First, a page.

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In context: Microsoft recently updated the minimum requirements for installing Windows 11 and rolled out an improved PC Health app for Insiders. While a couple of Intel chips made the cut, the company has said that users with CPUs absent from its officially supported list would still be able to manually upgrade to Windows 11, either by running the Windows Media Creation Tool or with the official Windows 11 ISO. The catch? These PCs won't receive Windows Updates.
Windows 11 is expected to launch publicly this fall as Microsoft continues to make adjustments to minimum system requirements for the OS. The company recently expanded hardware support by adding several CPUs to its Intel compatibility list.
Although PCs running on older hardware will be ineligible for an official upgrade, users interested in running/checking out Windows 11 would still be able to upgrade/install the OS through manual, offline means. The company recently started rolling out Windows 11 ISOs for Insiders to ease the installation process, which will also be helpful once the final version releases. The only downside of going this route is no future OS updates from Microsoft.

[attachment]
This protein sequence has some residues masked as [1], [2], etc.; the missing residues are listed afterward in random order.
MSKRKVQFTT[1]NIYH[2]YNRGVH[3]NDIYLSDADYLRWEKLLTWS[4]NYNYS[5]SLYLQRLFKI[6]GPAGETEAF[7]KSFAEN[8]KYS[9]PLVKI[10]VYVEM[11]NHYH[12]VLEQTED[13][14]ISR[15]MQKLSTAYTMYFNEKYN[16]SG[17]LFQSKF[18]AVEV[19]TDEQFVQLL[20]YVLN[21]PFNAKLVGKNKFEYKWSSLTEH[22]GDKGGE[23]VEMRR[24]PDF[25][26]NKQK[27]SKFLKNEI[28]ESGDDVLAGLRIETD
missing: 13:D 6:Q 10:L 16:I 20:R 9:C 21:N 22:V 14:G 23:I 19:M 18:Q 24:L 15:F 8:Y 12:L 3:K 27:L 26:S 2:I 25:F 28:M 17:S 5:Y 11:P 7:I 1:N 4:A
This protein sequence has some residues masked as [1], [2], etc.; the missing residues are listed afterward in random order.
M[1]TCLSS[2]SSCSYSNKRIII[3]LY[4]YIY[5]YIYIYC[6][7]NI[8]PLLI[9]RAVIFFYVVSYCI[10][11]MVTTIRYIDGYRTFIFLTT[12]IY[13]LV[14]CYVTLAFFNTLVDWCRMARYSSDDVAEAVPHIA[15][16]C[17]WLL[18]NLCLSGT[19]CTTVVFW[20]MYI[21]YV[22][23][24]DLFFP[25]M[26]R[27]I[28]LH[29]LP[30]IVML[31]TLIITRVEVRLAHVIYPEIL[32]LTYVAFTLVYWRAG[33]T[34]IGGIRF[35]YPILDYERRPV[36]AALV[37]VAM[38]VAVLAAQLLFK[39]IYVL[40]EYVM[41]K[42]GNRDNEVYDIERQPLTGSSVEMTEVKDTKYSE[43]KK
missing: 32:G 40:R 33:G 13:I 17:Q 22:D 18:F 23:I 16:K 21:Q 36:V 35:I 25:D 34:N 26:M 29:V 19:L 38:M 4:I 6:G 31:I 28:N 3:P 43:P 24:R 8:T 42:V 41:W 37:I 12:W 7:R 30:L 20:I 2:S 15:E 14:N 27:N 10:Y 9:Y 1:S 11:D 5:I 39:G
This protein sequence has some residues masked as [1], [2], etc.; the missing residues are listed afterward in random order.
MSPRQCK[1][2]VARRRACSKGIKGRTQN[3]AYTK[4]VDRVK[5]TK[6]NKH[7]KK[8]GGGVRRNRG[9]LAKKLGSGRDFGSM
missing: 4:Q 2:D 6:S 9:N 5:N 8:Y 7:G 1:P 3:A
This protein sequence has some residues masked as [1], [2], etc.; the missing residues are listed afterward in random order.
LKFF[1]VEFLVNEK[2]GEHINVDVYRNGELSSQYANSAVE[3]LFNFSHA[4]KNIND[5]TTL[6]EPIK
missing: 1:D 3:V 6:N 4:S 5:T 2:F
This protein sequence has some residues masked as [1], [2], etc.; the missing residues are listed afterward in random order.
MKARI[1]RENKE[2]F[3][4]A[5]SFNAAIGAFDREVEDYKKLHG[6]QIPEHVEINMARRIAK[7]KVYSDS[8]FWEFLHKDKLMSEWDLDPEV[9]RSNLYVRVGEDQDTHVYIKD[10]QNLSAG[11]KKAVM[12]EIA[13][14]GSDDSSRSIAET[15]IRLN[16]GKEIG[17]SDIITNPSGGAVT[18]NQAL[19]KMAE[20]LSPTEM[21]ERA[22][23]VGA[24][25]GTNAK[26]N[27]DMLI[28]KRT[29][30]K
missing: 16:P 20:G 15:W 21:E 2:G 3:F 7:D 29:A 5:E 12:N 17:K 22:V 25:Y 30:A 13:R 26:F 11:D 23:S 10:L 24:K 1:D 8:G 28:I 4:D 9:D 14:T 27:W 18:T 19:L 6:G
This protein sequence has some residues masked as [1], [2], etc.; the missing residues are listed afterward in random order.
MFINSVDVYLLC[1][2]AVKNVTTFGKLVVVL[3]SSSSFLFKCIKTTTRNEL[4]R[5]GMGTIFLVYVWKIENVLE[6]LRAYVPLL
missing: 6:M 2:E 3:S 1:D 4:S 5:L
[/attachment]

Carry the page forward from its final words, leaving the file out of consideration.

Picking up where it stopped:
The company told The Verge that it won't block the manual upgrade path for unsupported PCs; however, such devices won't receive Windows Updates and could also be barred from getting security patches and driver updates.
Although this option allows users with older PCs to check out and explore new features in the OS, potentially convincing them to get a Windows 11 compatible machine -- inline with Microsoft's recommendation -- their devices won't get feature updates and could become vulnerable once security flaws and bugs around Windows 11 start surfacing.
Even if such users ultimately decide to roll back to Windows 10, they still have peace of mind until 2025, which is when Microsoft will stop supporting the older OS.